One of the objects of the invention is to avoid the above-mentioned problems by constructing the bung patch plate assembly so that there are no welds between the enclosed space and the beverage cavity.

Another object is to arrange all of the welds of the patch plate assembly on the outside of the container so that, in the event a weld does crack, the crack may be readily seen and repaired.

A further object of the invention is to provide a support within the space enclosed by the two metal walls designed to distribute over a wider area the stresses and strains occurring around the bung opening.

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Patent No. 488144A: Beer Cooler

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Today in 1892, US Patent 488144 A was issued, an invention of Wyatt Gibson, for his “Beer Cooler.” There’s no Abstract, although in the description it includes these claims:

This invention relates to improvements in beer-coolers, the objects in view being to pro- Vide a cheaply-constructed and simple cooling device for cooling beer or other liquids, to so arrange the parts as to permit of an easy handling of the keg containing the beer or other liquid, to permit of ready access to and separation of the parts for the purpose of cleaning the apparatus, and, furthermore, to adapt the same when not in use as a beer or other liquid cooler to serve as an efficient refrigerator or cold-storage chamber for domestic purposes.

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Patent No. 1011147A: Beer Keg Valve

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Today in 1911, US Patent 1011147 A was issued, an invention of Samuel E Bennett, for his beer keg “Valve.” There’s no Abstract, although in the description it includes these claims:

This invention relates to valves and more particularly to an air valve of that character used in beer drawing apparatus, and the invention has for its primary object to provide a valve of this character consisting of an attaching body adapted for connection to the beer keg and to an air hose or pipe, and a valve carrying casing removably engaged in said body.

A further object of the invention is to provide improved means for mounting the valve member, whereby, in the event that foreign particles of matter should find their way between the valve member and its seat, said valve member and its case may be easily removed without liability of losing the valve member, and such foreign matter removed.

A further object of the invention is to provide an air valve of this character of extremely simple construction, and one which is highly efficient and durable in use.

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Patent No. 530827A: Beer Drawing And Saving Apparatus

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Today in 1894, US Patent 530827 A was issued, an invention of William R. Dales, for his “Beer Drawing and Saving Apparatus.” There’s no Abstract, although in the description it includes these claims:

The object of my invention is to produce an apparatus which enables beer to be readily drawn to fill a glass or other receptacle, and which has also an arrangement by which the froth may be sucked from the glass and delivered into a receptacle from which, after it settles, it may be withdrawn in the shape of merchantable beer. The apparatus thus provides for selling beer on draft in the usual way, while cans and such articles may be filled from the receptacle into which the froth has been delivered. To these ends my invention consists of certain features of construction and combinations of parts, which will be hereinafter described and claimed.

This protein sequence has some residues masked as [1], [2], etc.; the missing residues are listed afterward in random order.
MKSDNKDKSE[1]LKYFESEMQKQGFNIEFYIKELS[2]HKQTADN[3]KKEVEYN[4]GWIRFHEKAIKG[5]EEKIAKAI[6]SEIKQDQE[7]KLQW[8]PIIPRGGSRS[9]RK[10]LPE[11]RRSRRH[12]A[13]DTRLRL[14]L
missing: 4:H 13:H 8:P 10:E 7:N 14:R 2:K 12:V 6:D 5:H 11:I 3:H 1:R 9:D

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Patent No. 551167A: Truck For Barrels Or Other Vessels

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Today in 1895, US Patent 551167 A was issued, an invention of Henry A. Kobold, for his “Truck for Barrels or Other Vessels.” There’s no Abstract, although in the description it includes these claims:

My invention relates to a device for grasping kegs, barrels, casks, and other vessels having projecting flanges or rims at their ends like the chines of kegs and barrels, whereby the same may be conveniently and readily conveyed from place to place or raised and lowered along skids in loading and unloading without the necessity of touching the hands to them.

My invention has for its primary object to provide a device of this nature which Will be capable of readily grasping the vessel in such a manner that the latter may be easily rolled and guided to the desired place, the cylindrical form of the vessel being utilized in giving it locomotion.

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Patent No. 5694787A: Counter Top Beer Chilling Dispensing Tower

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Today in 1997, US Patent 5694787 A was issued, an invention of Robert K. Cleleand and James M. Cleleand, for their “Counter Top Beer Chilling Dispensing Tower.” Here’s the Abstract:

A counter top beer dispensing tower structure including a thermo insulating jacket structure with a top wall, a flat counter top engaging bottom wall, rear and side walls, a flat vertically and laterally extending front wall and a body insulating material at the inner surfaces of the walls, a metal cold plate within the body of insulating material, a plurality of laterally spaced dispensing valve mounting parts carried by and projecting forwardly from the plate and accessible at the front wall, a plurality of elongate tubular beer conducting coils in the plate, each beer conducting coil has a downstream end portion connected with a related valve mounting part and a vertical upstream end portion depending from the plate and bottom wall to extend through a primary opening in a related counter and to connect with the downstream end on of related beer conducting line, and elongate tubular glycol coil unit within the plate and having vertical upstream and downstream end portions depending from the plate and the jacket structure to extend through the primary opening in the related counter and to connect with downstream and upstream ends of related delivery and return sections of an elongate glycol conducting lines a glycol chiller and, plurality of spaced apart elongate vertically extending threaded mounting studs anchored to and depending from tower jacket structure to extend through secondary openings in the related counter; and, nuts on the studs and engaging the counter to draw the bottom wall in to tight engagement with the top of the counter.